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Money transferring made too easy?

Mobile payment provider Square may have just released the simplest solution for quick money transferring thus far. Joining the ranks of similar services, including Google Wallet, Venmo, PayPal, and Chase QuickPay, Square Cash allows users to send cash to anyone in the US directly via email at no cost. Other services have similar functionality, but Square Cash is the least complicated of the bunch by avoiding formal account registrations and downloaded applications.  In bypassing the standard detailed registration process, Square’s new system allows users to transfer funds via plain text emails directly between users. With a simple CC to, the process is simplified beyond a need for websites or applications. First time users must verify their debit card info on the Square website, but once completed, users can easily exchange money with plain text emails. Square has also provided a iPhone and Android app that automates the money transfer process, but they are primarily marketing the service as a quick process powered by email.

Right now users can send up to $250 per week without having to provide any info beyond their debit card information. To increase this weekly limit to $2,500, a few more personal details are required – full name, phone number, date of birth and the last four digits of their Social Security number. Alternatively, Square allows you to connect your Facebook account in order to increase the weekly transfer limit. The whole process is outlined handsomely on the product’s website.

While today’s mobile-minded users demand simplicity, it is often at the expense and oversight of potential privacy concerns.  A recent Zogby poll funded by PayPal and the National Cyber Security Alliance showed that of recipients, nearly 25% had no mobile password protection, more than 50% were comfortable fingerprint identification (despite security issues), and 45% were fine with automated facial recognition.  And in light of security concerns, some skeptics see Square Cash as a service ripe for scammers. The initial link requesting debit card account information repeats the hallmarks of classic phishing scams, linking to a website which will then request very personal data.  A sharp hacker could set up stylized emails and a website matching the look and feel of Square’s branding in order to funnel private information. A Square company representative commented on their close relationships with email providers and banking partners to ensure customer protection, but they also warned that customers should only accept money from people they are actually expecting it from.  With simple-to-use convenience at the forefront of most new technology trends, users today must be more vigilant than ever.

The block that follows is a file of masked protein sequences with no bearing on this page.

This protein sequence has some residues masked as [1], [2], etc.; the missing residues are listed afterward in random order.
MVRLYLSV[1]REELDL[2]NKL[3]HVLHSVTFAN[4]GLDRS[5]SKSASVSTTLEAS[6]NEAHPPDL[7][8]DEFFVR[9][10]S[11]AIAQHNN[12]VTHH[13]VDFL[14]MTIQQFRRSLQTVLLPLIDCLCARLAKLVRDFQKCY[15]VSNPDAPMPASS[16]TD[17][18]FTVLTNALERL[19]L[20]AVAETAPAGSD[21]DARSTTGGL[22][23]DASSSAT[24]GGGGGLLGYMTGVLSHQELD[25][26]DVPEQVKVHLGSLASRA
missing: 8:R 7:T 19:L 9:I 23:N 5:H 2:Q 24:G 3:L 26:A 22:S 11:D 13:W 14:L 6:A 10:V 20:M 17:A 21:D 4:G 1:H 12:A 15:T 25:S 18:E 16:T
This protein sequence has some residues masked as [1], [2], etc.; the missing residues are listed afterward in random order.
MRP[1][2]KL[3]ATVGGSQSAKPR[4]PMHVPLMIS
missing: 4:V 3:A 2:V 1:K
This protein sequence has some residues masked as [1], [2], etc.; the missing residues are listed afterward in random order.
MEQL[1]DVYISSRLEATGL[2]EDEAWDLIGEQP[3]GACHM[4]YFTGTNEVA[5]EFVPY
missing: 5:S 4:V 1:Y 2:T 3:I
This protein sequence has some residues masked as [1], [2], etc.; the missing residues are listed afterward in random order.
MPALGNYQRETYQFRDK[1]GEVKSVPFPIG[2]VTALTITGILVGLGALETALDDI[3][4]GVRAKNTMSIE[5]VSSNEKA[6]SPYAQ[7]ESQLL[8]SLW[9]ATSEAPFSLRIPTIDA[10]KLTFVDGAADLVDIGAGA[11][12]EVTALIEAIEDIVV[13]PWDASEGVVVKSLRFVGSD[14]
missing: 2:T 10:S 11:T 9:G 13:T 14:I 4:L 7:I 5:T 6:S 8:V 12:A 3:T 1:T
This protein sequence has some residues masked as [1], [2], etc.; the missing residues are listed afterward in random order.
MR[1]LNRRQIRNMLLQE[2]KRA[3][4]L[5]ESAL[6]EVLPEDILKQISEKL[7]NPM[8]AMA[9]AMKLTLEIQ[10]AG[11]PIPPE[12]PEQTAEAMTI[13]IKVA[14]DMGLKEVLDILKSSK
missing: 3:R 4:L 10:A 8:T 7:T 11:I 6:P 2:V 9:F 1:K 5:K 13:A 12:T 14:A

How does this free service help Square? The service already provides their flagship product, the Square Reader, to merchants at no cost, and this is another attempt to both raise brand awareness and jab at competitors like PayPal, one which has been providing free peer-to-peer since way back in 1999.  Square’s mission may not be particular innovative or even lucrative, as they are incurring the real costs of online money transfers, but they hope that this service will drive more users to their more profitable services.

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